Will there be any stars?
This morning in church my pastor preached on the blessings of trials, using the life of Joseph as an example. Of course most of us have not had to endure the depth of a trial as Joseph but no trial is free from sorrow. If the choice were left to us most of us would choose to live a trial free life but then our life - our gold bar you might say - would never be purified and the very trial God allows us to go through often yields results we never would have thought we could accomplish.
I am sure Eliza Edmunds Hewitt would have agreed. WHO? As often the case we are probably more familiar with her work than with this amazing lady herself. Below I have copied her story from Christianity.com and at the close I wrote out the words of her hymn. I hope it is a blessing and will be encouragement to anyone going through a hard time!
Eliza was born on this day, June 28, 1851 in Philadelphia, Pennsylvania. Educated in the local school system, she graduated as valedictorian of the Girl's Normal School that she attended. She became a teacher in the public schools of her city.
But then came misery. Her career screeched to a halt when she was forced to bed with a painful spinal problem. (One of her descendants has contacted us and said her debilitating condition was caused by an reckless student striking her with a piece of slate.) Lying in bed, she could have been bitter. Instead, she studied English literature and began to sing and write:
Sing the wondrous love of Jesus; sing his mercy and his grace.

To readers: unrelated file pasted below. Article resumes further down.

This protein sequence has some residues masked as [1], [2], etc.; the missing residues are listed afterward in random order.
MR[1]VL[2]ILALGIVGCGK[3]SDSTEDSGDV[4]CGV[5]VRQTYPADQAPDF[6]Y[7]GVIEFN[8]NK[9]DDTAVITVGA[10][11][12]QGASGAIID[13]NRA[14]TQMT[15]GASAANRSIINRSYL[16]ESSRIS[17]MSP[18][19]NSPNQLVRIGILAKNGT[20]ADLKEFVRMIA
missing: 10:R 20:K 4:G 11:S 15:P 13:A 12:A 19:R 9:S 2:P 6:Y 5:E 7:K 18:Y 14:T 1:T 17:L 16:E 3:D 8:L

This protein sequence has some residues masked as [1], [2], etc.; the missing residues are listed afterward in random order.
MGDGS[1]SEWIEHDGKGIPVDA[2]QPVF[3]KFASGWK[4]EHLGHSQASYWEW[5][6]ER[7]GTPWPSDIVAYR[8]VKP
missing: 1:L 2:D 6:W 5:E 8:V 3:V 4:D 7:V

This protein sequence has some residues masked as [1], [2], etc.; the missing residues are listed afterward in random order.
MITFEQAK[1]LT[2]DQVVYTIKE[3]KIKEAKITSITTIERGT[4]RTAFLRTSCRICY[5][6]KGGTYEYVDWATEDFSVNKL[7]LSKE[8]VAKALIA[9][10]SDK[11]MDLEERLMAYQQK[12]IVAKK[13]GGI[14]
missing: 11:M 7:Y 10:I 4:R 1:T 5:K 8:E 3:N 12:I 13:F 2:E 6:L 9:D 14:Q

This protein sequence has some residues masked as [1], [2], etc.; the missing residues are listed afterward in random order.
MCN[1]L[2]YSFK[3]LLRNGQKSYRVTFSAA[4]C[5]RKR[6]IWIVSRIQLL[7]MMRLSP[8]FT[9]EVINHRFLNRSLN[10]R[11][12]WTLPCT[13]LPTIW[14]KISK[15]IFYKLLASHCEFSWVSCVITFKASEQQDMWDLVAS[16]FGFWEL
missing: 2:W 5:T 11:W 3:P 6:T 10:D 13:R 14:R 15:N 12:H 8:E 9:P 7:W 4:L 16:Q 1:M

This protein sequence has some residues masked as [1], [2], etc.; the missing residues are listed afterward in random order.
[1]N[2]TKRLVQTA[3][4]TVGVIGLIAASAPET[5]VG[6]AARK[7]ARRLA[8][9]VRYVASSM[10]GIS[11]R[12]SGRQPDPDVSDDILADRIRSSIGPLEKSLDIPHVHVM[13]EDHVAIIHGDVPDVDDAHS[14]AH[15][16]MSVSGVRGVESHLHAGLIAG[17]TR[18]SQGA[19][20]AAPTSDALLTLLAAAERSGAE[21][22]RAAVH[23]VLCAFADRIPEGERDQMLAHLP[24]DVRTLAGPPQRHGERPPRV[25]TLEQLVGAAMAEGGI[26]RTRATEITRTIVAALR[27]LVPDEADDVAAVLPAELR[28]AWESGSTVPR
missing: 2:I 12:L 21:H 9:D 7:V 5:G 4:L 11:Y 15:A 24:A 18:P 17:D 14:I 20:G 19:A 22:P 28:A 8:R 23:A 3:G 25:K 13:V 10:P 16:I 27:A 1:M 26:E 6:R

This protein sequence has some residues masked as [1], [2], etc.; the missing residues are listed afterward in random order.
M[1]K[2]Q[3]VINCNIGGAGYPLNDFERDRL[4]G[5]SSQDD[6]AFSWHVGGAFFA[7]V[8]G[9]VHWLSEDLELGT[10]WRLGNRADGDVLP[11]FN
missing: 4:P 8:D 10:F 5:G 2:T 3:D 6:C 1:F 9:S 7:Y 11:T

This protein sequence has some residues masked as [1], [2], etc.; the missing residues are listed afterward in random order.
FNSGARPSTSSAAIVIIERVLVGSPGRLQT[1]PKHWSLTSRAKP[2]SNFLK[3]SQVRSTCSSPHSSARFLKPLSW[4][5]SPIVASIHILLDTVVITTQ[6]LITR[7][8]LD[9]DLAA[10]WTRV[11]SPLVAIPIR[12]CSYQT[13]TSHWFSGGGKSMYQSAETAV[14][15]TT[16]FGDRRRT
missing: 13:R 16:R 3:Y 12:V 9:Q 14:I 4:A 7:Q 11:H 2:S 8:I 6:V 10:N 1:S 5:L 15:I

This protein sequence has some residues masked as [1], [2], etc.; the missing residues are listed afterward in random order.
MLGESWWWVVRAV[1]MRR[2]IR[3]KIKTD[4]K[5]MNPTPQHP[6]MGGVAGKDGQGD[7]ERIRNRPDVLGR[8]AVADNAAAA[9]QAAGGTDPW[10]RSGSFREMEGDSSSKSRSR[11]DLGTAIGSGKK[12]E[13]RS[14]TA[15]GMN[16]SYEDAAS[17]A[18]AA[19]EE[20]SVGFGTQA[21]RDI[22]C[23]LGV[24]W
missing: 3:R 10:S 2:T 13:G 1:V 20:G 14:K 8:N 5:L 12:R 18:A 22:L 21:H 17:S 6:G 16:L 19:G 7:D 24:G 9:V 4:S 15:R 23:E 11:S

In the mansions bright and blessed he'll prepare for us a place.
Some of her lines came into the hands of Professor John R. Sweney. He wrote her asking for more, and set a few of her songs to music, including one of the better known: "Will there be any Stars in My Crown?" He and William J. Kirkpatrick published her first hymns.
We remember Eliza Hewitt today because of those hymns. Had she never been bed-ridden, she might not have written them. Among the best known are, "Give Me Thy Heart, Says the Father Above," "When We All Get to Heaven," "Sunshine in My Soul," "Will there be any Stars in My Crown?" and "More About Jesus Would I Know."
Later Eliza's well-being improved, although she suffered re-occurrences for the rest of her life. Despite her health problems, she was deeply interested in Sunday school work, and superintended a Sunday school for the Northern Home for Friendless Children. This was followed by similar work in the Calvin Presbyterian Church. At one point, she had a class of 200!
Eliza died in 1920
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I am just an ordinary girl who is loved by an extraordinary God and I seek to love others the same way. I love to bake, read, do puzzles, watch Hallmark movies, and go shopping with my mom! This blog was created as a place where I could share some thoughts that the Lord has shown me and to be an encouragement to others who desire to know Him in a deeper way. My prayer is to learn to sit still and trust God with my future.